“We were focused mostly on the people whose names had shown up on utility bills and deeds for houses,” Trick said. “Many were just tending to crops.” Many of the low-level laborers were very recent immigrants, or had only been in the area a short time. Some may have been promised jobs before they arrived, or may have agreed to work off smuggling fees without knowing what type of work they’d be asked to do. While the workers appeared to be there of their own accord, they might not have had the wherewithal to leave the grow houses, Trick said.


Some of the suspects quickly took plea deals, including one of the men who was running the North Cove grow house. Many landed in U.S. Immigration and Customs Enforcement custody. At least one agreed to provide information to the FBI. Some are still being considered for charges and others have court cases that have dragged on.

That is the case with three Pacific County suspects who were charged in early 2018: Qing Yun Chen, 40, Yong Juan Wu, 39, and Wei Neng Chen, 49. Property records suggest that the three may have been instrumental in setting up both the Pacific and Grays Harbor grow houses — their names appear on numerous property deeds in both counties, and are also listed as having addresses in Seattle and Brooklyn.

According to probable cause statements, the Task Force identified Wei Chen as a ringleader in late 2017, and attached a tracking device to his truck. They contacted the Pacific County Sheriff’s Office when they learned he was making regular trips to a house in Raymond. The other two suspects had purchased the two properties, on SR 6 and Hammond Road. Utility bills showed power use at both houses was 5 to 10 times higher than it should have been.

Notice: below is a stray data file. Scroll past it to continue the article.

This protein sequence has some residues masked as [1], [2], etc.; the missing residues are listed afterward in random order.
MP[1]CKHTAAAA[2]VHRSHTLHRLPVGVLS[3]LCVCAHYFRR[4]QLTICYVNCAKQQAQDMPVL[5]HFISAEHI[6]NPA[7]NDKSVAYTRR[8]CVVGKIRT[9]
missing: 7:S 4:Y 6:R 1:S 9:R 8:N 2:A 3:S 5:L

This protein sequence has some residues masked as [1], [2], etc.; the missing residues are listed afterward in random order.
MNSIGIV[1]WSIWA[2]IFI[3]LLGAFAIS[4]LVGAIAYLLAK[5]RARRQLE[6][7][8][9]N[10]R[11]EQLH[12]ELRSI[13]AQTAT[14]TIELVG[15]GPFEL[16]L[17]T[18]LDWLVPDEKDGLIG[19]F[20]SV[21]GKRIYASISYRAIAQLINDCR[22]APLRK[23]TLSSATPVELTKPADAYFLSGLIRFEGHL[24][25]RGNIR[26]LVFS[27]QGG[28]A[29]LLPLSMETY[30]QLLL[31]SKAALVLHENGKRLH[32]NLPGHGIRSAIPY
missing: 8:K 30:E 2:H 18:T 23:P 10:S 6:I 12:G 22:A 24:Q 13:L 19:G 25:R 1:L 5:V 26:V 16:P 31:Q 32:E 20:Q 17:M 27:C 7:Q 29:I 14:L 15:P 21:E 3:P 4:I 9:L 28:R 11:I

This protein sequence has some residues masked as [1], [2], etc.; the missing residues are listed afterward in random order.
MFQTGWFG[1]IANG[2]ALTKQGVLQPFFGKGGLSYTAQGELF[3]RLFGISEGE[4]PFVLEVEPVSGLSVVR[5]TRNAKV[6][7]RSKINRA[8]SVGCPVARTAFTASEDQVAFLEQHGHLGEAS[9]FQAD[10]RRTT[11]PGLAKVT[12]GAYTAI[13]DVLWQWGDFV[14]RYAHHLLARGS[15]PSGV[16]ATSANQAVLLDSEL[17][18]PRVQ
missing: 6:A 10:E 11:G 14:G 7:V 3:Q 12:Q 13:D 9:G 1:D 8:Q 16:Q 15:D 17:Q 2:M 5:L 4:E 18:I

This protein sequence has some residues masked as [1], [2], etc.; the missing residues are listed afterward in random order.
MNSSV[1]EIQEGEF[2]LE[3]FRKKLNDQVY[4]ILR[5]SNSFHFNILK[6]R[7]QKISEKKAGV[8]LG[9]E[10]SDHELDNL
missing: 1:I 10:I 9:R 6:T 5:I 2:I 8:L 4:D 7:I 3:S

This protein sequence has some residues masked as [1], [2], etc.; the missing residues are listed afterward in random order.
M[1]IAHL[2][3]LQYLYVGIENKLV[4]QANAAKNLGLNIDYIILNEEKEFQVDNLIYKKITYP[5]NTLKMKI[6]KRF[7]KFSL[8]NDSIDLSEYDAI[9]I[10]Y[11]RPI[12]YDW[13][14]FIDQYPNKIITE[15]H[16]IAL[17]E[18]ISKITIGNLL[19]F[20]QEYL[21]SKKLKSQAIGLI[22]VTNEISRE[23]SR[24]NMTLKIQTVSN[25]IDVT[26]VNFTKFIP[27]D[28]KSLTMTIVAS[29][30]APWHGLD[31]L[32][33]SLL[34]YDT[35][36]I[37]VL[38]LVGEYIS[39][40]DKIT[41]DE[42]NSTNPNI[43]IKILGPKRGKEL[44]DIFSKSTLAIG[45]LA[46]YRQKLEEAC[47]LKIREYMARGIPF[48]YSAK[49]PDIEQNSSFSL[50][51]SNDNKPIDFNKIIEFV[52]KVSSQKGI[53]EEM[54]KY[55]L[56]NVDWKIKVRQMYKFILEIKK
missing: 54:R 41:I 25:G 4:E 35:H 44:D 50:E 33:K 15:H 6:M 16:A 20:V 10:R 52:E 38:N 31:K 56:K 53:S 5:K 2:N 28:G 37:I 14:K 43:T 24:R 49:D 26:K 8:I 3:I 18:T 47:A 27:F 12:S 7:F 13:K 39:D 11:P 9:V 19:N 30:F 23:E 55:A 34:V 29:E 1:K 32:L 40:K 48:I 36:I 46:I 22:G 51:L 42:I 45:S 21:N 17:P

While serving warrants in late November, deputies found 900 plants in the Hammond Road house and 885 in the SR 6 house. Wu and Wei Chen had both been arrested during previous searches of Grays Harbor County grow houses. Qing Chen was summoned to court and arraigned in February 2018. Wei Chen and Yong Wu also face drug-related charges in Grays Harbor County.

Ongoing investigations

It could be a long time before the work related to Operation Green Jade is done, prosecutors said. This is partly because some suspects with ongoing court cases have vanished. Wu appears to have disappeared after being released from an ICE detention center. She was due to appear in Pacific County Superior Court last August, but did not turn up. A judge issued a warrant for her arrest, but she has not been found.

Civil attorneys in both Pacific and Grays Harbor counties are in the midst of trying to seize grow house properties through civil forfeiture proceedings.

“They have many more open cases than I do involving people who were never charged, people who were out of state,” Trick said. “The civil prosecutors are still very much in the middle of this.”

In Grays Harbor County, Trick is still considering pressing criminal charges against some suspects. McClain, the Pacific County prosecutor, said there are no other pending charges here. And while several grow houses have been discovered in Grays Harbor County since the raid, none of them had any ties to the Chinese outfit, Trick said.